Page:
Roy Baynes, Merck Research Laboratories CMO (file photo)

Look­ing to re­bound from re­jec­tion in TNBC, Mer­ck­'s Keytru­da pass­es a new kid­ney can­cer test

Keytru­da has long been a dom­i­nant force in bio­phar­ma, rack­ing up bil­lions in sales for Mer­ck and con­tin­u­ing to ex­pand in­to more and more types of can­cer. And com­ing on the heels of a rare CRL in triple-neg­a­tive breast can­cer, the drug took an­oth­er step to­ward a po­ten­tial next in­di­ca­tion.

Mer­ck’s block­buster met its pri­ma­ry end­point in a Phase III study look­ing at Keytru­da as an ad­ju­vant ther­a­py for pa­tients with re­nal cell car­ci­no­ma fol­low­ing sur­gi­cal re­moval of a kid­ney, the Big Phar­ma an­nounced. Com­pared with place­bo, Keytru­da demon­strat­ed a sta­tis­ti­cal­ly sig­nif­i­cant im­prove­ment in dis­ease-free sur­vival.

“These new da­ta are the re­sult of our re­search to eval­u­ate the role of Keytru­da in help­ing pa­tients with ear­li­er stages of dis­ease,” Mer­ck Re­search Lab­o­ra­to­ries CMO Roy Baynes said in a state­ment, “and are the first pos­i­tive re­sults for an an­ti-PD-1 ther­a­py in the ad­ju­vant treat­ment of pa­tients with re­nal cell car­ci­no­ma.”

Mer­ck did not re­lease spe­cif­ic da­ta points or p-val­ues in their an­nounce­ment, but not­ed that the study en­rolled 950 who were ran­dom­ized in­to re­ceiv­ing ei­ther Keytru­da IV in­fu­sions once every three weeks up to 17 times, or place­bo.

The study is con­tin­u­ing to be eval­u­at­ed for sec­ondary end­points, which in­clude over­all sur­vival and safe­ty, Mer­ck said. Re­searchers did re­veal that safe­ty in this tri­al was con­sis­tent with pre­vi­ous stud­ies of the drug.

Re­nal cell car­ci­no­ma al­ready sits among Keytru­da’s swath of ap­provals, with the drug notch­ing an OK two years ago in com­bi­na­tion with ax­i­tinib for the first-line treat­ment in pa­tients with ad­vanced stages of the can­cer.

Thurs­day’s news comes a lit­tle over a week af­ter the FDA slapped down Mer­ck’s pitch to ex­pand the drug in­to triple-neg­a­tive breast can­cer as both a pre-op­er­a­tive (with chemo) and post-op (with­out chemo) treat­ment with a CRL. Mer­ck had ex­am­ined Keytru­da as a post-sur­gi­cal monother­a­py fol­low­ing a com­bo of Keytru­da and plat­inum-based chemother­a­py, but their da­ta were panned at an ODAC hear­ing in Feb­ru­ary.

The com­mit­tee unan­i­mous­ly rec­om­mend­ed wait­ing for fur­ther da­ta for Mer­ck’s I/O su­per­star, say­ing the phar­ma should wait for more de­fin­i­tive safe­ty da­ta from its Phase III study. At is­sue was that re­searchers hadn’t watched pa­tients long enough af­ter treat­ment to de­ter­mine EFS and OS, hav­ing seen just 53% of tar­get­ed EFS events and 32% of OS events.

But Mer­ck went ahead any­way, de­spite FDA con­cerns over the ma­tu­ri­ty of the dataset af­ter mul­ti­ple meet­ings. The CRL didn’t, how­ev­er, af­fect Keytru­da’s ap­proval as a com­bi­na­tion ther­a­py with chemo in lo­cal­ly ad­vanced, PD-1 ex­press­ing TNBC tu­mors that are metasta­t­ic or can­not be sur­gi­cal­ly re­moved.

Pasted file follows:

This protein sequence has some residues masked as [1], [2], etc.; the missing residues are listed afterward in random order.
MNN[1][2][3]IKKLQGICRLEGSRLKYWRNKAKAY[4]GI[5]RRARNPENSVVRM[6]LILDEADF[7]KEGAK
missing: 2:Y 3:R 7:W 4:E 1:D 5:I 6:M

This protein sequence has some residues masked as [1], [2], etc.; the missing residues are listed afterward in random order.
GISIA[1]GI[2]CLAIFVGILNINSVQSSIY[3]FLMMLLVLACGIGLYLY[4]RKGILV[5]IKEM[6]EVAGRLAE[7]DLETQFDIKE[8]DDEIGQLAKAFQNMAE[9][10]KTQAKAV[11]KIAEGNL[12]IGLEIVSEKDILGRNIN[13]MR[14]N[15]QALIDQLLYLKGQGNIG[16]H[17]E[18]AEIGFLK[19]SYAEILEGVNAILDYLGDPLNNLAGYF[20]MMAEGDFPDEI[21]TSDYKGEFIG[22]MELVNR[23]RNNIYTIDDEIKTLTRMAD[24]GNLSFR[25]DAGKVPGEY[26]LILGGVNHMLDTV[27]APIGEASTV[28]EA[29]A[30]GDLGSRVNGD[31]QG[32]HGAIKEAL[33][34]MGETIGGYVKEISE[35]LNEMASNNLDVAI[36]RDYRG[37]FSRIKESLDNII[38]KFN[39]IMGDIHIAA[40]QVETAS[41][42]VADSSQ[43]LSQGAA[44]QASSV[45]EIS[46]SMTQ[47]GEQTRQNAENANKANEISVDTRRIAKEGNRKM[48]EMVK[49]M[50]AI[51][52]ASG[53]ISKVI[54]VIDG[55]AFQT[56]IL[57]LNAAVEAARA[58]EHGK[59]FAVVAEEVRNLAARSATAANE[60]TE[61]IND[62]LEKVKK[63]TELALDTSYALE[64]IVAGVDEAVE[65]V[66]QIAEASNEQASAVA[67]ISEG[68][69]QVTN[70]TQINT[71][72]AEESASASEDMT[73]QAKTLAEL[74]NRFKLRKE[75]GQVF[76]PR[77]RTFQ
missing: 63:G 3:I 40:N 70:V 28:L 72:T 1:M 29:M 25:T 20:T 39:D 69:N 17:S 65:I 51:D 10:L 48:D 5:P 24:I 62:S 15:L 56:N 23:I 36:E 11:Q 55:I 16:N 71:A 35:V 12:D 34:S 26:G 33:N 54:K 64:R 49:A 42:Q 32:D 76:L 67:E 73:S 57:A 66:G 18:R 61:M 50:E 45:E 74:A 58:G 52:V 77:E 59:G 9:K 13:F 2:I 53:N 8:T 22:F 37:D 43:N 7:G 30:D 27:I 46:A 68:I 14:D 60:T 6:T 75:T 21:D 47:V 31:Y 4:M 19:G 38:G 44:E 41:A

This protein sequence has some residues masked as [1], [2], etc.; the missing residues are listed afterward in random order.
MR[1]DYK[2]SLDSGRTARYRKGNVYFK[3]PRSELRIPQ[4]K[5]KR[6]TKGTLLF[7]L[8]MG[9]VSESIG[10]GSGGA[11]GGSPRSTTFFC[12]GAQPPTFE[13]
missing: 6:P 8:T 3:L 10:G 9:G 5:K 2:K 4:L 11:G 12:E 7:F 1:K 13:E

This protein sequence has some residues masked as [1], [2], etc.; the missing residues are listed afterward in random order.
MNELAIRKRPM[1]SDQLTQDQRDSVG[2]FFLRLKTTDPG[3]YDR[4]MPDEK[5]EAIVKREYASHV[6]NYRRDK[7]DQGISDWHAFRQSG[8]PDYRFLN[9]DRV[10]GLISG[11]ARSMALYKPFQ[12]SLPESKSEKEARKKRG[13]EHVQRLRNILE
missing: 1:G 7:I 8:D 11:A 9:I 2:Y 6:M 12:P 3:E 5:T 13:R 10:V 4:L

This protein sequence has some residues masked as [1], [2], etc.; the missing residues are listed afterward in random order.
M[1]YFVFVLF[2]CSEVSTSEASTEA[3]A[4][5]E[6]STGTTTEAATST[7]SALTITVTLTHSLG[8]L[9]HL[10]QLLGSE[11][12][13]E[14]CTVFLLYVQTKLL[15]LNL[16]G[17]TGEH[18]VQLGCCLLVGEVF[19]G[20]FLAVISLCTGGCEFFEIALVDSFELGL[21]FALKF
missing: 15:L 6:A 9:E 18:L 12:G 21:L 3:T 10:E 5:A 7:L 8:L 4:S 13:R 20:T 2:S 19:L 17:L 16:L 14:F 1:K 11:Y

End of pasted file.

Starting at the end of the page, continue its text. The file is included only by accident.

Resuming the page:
The new RCC da­ta al­so come at a time when reg­u­la­tors are get­ting tougher on drug­mak­ers that miss their mark in con­fir­ma­to­ry stud­ies fol­low­ing ac­cel­er­at­ed ap­provals. Al­so last month, Mer­ck pulled a Keytru­da in­di­ca­tion for metasta­t­ic small cell lung can­cer, part of what it de­scribed as an “in­dus­try-wide eval­u­a­tion” by the FDA of such miss­es.

Biotech Half­time Re­port: Af­ter a bumpy year, is biotech ready to re­bound?

The biotech sector has come down firmly from the highs of February as negative sentiment takes hold. The sector had a major boost of optimism from the success of the COVID-19 vaccines, making investors keenly aware of the potential of biopharma R&D engines. But from early this year, clinical trial, regulatory and access setbacks have reminded investors of the sector’s inherent risks.

RBC Capital Markets recently surveyed investors to take the temperature of the market, a mix of specialists/generalists and long-only/ long-short investment strategies. Heading into the second half of the year, investors mostly see the sector as undervalued (49%), a large change from the first half of the year when only 20% rated it as undervalued. Around 41% of investors now believe that biotech will underperform the S&P500 in the second half of 2021. Despite that view, 54% plan to maintain their position in the market and 41% still plan to increase their holdings.

Covid-19 vac­cine boost­ers earn big thumbs up, but Mod­er­na draws ire over world sup­ply; What's next for Mer­ck’s Covid pill?; The C-suite view on biotech; and more

Welcome back to Endpoints Weekly, your review of the week’s top biopharma headlines. Want this in your inbox every Saturday morning? Current Endpoints readers can visit their reader profile to add Endpoints Weekly. New to Endpoints? Sign up here.